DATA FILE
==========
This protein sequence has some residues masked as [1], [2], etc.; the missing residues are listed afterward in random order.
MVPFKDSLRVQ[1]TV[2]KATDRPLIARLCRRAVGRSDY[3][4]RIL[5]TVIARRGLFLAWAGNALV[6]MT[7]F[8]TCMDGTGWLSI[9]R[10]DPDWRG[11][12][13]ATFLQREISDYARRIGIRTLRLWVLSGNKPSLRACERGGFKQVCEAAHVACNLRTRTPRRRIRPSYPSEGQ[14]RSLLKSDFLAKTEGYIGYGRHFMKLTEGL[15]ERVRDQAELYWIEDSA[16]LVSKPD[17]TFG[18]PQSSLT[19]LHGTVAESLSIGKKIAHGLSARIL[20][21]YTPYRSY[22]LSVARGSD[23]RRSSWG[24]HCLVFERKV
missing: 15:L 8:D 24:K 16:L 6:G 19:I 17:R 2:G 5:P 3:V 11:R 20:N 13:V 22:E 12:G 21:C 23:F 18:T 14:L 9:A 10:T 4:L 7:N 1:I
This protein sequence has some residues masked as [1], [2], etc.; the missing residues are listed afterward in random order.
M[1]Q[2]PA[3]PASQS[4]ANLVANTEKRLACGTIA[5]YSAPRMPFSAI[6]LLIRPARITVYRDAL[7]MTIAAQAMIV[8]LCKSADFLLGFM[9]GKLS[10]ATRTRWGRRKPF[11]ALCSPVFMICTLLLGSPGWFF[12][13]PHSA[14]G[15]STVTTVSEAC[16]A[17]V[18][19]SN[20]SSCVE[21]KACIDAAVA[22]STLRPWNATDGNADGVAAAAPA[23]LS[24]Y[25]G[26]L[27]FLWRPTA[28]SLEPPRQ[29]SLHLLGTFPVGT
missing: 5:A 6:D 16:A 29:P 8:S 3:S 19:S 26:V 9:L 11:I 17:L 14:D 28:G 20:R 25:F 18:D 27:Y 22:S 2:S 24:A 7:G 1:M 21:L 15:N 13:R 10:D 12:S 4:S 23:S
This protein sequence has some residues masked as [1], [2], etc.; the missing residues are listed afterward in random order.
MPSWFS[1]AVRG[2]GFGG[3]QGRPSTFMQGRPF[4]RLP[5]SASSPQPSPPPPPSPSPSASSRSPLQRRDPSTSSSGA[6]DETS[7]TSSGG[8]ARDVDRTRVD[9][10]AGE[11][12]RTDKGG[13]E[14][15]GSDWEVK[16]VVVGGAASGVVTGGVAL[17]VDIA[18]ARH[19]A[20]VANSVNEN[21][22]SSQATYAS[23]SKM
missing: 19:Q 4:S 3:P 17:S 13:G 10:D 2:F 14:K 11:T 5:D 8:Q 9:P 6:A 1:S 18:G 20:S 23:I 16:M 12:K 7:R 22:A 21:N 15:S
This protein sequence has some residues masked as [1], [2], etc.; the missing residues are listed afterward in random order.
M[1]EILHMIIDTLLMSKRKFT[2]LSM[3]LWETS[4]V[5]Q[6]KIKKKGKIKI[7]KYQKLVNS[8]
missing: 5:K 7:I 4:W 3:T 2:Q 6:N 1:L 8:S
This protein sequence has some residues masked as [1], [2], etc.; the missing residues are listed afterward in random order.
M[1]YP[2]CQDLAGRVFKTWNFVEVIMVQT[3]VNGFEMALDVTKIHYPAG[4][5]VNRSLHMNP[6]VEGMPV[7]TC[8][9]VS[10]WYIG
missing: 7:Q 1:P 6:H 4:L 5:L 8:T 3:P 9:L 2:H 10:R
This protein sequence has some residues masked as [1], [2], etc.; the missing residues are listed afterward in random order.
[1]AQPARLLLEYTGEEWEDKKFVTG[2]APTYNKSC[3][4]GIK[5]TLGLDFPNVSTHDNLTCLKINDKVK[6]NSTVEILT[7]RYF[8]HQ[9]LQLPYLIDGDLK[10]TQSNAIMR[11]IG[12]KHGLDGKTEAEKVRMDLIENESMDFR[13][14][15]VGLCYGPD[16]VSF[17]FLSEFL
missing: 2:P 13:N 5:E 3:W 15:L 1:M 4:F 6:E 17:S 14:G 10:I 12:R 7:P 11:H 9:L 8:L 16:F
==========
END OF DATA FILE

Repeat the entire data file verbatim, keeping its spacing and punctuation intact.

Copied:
This protein sequence has some residues masked as [1], [2], etc.; the missing residues are listed afterward in random order.
MVPFKDSLRVQ[1]TV[2]KATDRPLIARLCRRAVGRSDY[3][4]RIL[5]TVIARRGLFLAWAGNALV[6]MT[7]F[8]TCMDGTGWLSI[9]R[10]DPDWRG[11][12][13]ATFLQREISDYARRIGIRTLRLWVLSGNKPSLRACERGGFKQVCEAAHVACNLRTRTPRRRIRPSYPSEGQ[14]RSLLKSDFLAKTEGYIGYGRHFMKLTEGL[15]ERVRDQAELYWIEDSA[16]LVSKPD[17]TFG[18]PQSSLT[19]LHGTVAESLSIGKKIAHGLSARIL[20][21]YTPYRSY[22]LSVARGSD[23]RRSSWG[24]HCLVFERKV
missing: 15:L 8:D 24:K 16:L 6:G 19:I 17:R 2:G 5:P 3:V 11:R 20:N 13:V 22:E 12:G 21:C 23:F 18:T 14:L 9:A 10:T 4:L 7:N 1:I
This protein sequence has some residues masked as [1], [2], etc.; the missing residues are listed afterward in random order.
M[1]Q[2]PA[3]PASQS[4]ANLVANTEKRLACGTIA[5]YSAPRMPFSAI[6]LLIRPARITVYRDAL[7]MTIAAQAMIV[8]LCKSADFLLGFM[9]GKLS[10]ATRTRWGRRKPF[11]ALCSPVFMICTLLLGSPGWFF[12][13]PHSA[14]G[15]STVTTVSEAC[16]A[17]V[18][19]SN[20]SSCVE[21]KACIDAAVA[22]STLRPWNATDGNADGVAAAAPA[23]LS[24]Y[25]G[26]L[27]FLWRPTA[28]SLEPPRQ[29]SLHLLGTFPVGT
missing: 5:A 6:D 16:A 29:P 8:S 3:S 19:S 26:V 9:L 11:I 17:L 14:D 28:G 20:R 25:F 18:D 27:Y 22:S 2:S 24:A 7:G 1:M 21:L 15:N 13:R 10:D 12:S 4:S 23:S
This protein sequence has some residues masked as [1], [2], etc.; the missing residues are listed afterward in random order.
MPSWFS[1]AVRG[2]GFGG[3]QGRPSTFMQGRPF[4]RLP[5]SASSPQPSPPPPPSPSPSASSRSPLQRRDPSTSSSGA[6]DETS[7]TSSGG[8]ARDVDRTRVD[9][10]AGE[11][12]RTDKGG[13]E[14][15]GSDWEVK[16]VVVGGAASGVVTGGVAL[17]VDIA[18]ARH[19]A[20]VANSVNEN[21][22]SSQATYAS[23]SKM
missing: 19:Q 4:S 3:P 17:S 13:G 10:D 2:F 14:K 11:T 5:D 8:Q 9:P 6:A 1:S 18:G 20:S 23:I 16:M 12:K 7:R 22:A 21:N 15:S
This protein sequence has some residues masked as [1], [2], etc.; the missing residues are listed afterward in random order.
M[1]EILHMIIDTLLMSKRKFT[2]LSM[3]LWETS[4]V[5]Q[6]KIKKKGKIKI[7]KYQKLVNS[8]
missing: 5:K 7:I 4:W 3:T 2:Q 6:N 1:L 8:S
This protein sequence has some residues masked as [1], [2], etc.; the missing residues are listed afterward in random order.
M[1]YP[2]CQDLAGRVFKTWNFVEVIMVQT[3]VNGFEMALDVTKIHYPAG[4][5]VNRSLHMNP[6]VEGMPV[7]TC[8][9]VS[10]WYIG
missing: 7:Q 1:P 6:H 4:L 5:L 8:T 3:P 9:L 2:H 10:R
This protein sequence has some residues masked as [1], [2], etc.; the missing residues are listed afterward in random order.
[1]AQPARLLLEYTGEEWEDKKFVTG[2]APTYNKSC[3][4]GIK[5]TLGLDFPNVSTHDNLTCLKINDKVK[6]NSTVEILT[7]RYF[8]HQ[9]LQLPYLIDGDLK[10]TQSNAIMR[11]IG[12]KHGLDGKTEAEKVRMDLIENESMDFR[13][14][15]VGLCYGPD[16]VSF[17]FLSEFL
missing: 2:P 13:N 5:E 3:W 15:L 1:M 4:F 6:E 17:S 14:G 10:I 12:R 7:P 11:H 9:L 8:L 16:F